Bloomberg TV Is Latest Target of Matthew Winkler's Rage

Ranting, bow-tied Bloomberg News standards enforcer Matthew Winkler: would you be surprised to learn he is remarkably humorless? It is true. And lately, "puerile, obscure and uninformative" Bloomberg TV has been a target of his wrath.

Every week, Winkler sends out an internal email in which he lectures the staff over various matters of style. A tipster tells us that Winkler has mostly left Bloomberg TV alone for the past couple of years, but no more; consider the following recent excerpts from his strident emails. How dare you call someone "Kan the Man?"

June 11

2. FACTS NOT LABELS

Readers, listeners and viewers rely on Bloomberg News to
give them facts, not glib labels, cliches or gossip.

A Bloomberg Television graphic labeled "Kan The Man" in
reference to Naoto Kan's bid to become Japan's prime minister
was puerile, obscure and uninformative.

May 28

1. ALIGNMENT & CONSISTENCY

Coordination, communication and consistency among our media
platforms are essential.

When Bloomberg Television produced "Million-Dollar Home
Market Rebounds in U.S. Northeast," there wasn't a corresponding
Bloomberg News story. That's because the real estate team wasn't
informed.

The BTV report said, "These bidding wars are between some
buyers who are upsizing to million-dollar homes, others that are
downsizing from mansions in the $8 million to $10 million
range." There was no attribution, data or evidence to support
this assertion.

The single source for the BTV production was a real estate
broker, who said there is a bidding "frenzy" between his
clients. The comment was self-serving, making its authority
questionable. The BTV production conflicted with a March 1
Bloomberg News story, "Greenwich ‘Move-Up' Homes Idle as NYC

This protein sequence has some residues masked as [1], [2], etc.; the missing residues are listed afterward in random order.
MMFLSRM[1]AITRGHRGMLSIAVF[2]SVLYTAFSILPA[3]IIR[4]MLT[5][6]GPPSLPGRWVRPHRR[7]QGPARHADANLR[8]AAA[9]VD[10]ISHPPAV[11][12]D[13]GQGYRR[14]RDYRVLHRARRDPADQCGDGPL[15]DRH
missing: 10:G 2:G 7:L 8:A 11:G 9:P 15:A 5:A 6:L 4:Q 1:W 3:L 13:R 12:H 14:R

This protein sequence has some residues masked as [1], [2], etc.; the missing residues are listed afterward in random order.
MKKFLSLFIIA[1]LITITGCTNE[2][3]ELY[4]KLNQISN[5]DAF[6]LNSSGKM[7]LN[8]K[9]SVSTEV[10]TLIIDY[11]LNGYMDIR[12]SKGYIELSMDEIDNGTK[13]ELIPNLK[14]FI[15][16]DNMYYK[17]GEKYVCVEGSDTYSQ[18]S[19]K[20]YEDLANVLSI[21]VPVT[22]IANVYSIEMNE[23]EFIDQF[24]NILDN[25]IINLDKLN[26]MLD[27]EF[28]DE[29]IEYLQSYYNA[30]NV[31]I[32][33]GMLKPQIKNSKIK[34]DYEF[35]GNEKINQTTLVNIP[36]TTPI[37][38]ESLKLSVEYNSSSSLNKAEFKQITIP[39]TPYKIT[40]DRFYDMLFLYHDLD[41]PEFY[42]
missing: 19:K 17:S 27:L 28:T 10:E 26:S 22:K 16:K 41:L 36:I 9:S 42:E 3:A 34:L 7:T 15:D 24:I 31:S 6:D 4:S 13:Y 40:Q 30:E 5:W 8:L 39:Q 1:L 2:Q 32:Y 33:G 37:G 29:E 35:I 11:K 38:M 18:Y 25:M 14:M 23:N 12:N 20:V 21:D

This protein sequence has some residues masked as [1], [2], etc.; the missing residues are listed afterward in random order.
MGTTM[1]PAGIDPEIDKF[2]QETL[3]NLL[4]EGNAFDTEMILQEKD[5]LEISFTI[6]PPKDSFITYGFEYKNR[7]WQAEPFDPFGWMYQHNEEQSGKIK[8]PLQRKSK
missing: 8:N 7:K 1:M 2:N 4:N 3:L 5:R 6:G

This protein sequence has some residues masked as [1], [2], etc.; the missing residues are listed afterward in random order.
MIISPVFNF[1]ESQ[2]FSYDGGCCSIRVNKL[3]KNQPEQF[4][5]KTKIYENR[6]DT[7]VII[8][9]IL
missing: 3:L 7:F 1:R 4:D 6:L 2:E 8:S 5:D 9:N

Buyers Stay Put."

Bloomberg.com, without consulting real estate team editors,
rewrote Bloomberg News headline "Toll Brothers Chief Robert Toll
Replaced by Yearley" as "Homebuilder Toll Brothers Ousts CEO
After 10 Quarterly Losses." The company understandably and
correctly complained that "Ousts" is inaccurate.

Bloomberg News stories about Kenneth Feinberg, the U.S.
Treasury Department's special master on executive compensation,
linked to an incomplete and old biography because no one
involved in the reporting or editing ensured that his profile
was complete.

A TV graphic, "Senate Dems Take a Mulligan," was
inappropriate because Dems is slang and the sports metaphor is
obscure.

May 14

4. CONSISTENT ATTRIBUTION

Bloomberg News is credible to the extent it's precise and
transparent. The attribution "has learned" is imprecise and
opaque.

What we said on television:

Dubai World will not pay interest on its outstanding loans
starting next month. Bloomberg HAS LEARNED the state-owned
holding company is waiting for lenders to agree to the $14
million restructuring proposal.

What we wrote in the story:

Dubai World won't pay interest on outstanding loans
starting this month as the state-owned holding company waits for lenders to agree to the $14.2 billion debt restructuring
proposal, two bankers familiar with the plan said.

What we said on television:

Bloomberg News HAS LEARNED that U.S. antitrust enforcers
might investigate Apple regarding Adobe's complaints.

What we wrote in the story:

Adobe has complained about Apple to U.S. antitrust
authorities and they may investigate the company's actions,
people familiar with the matter said this month.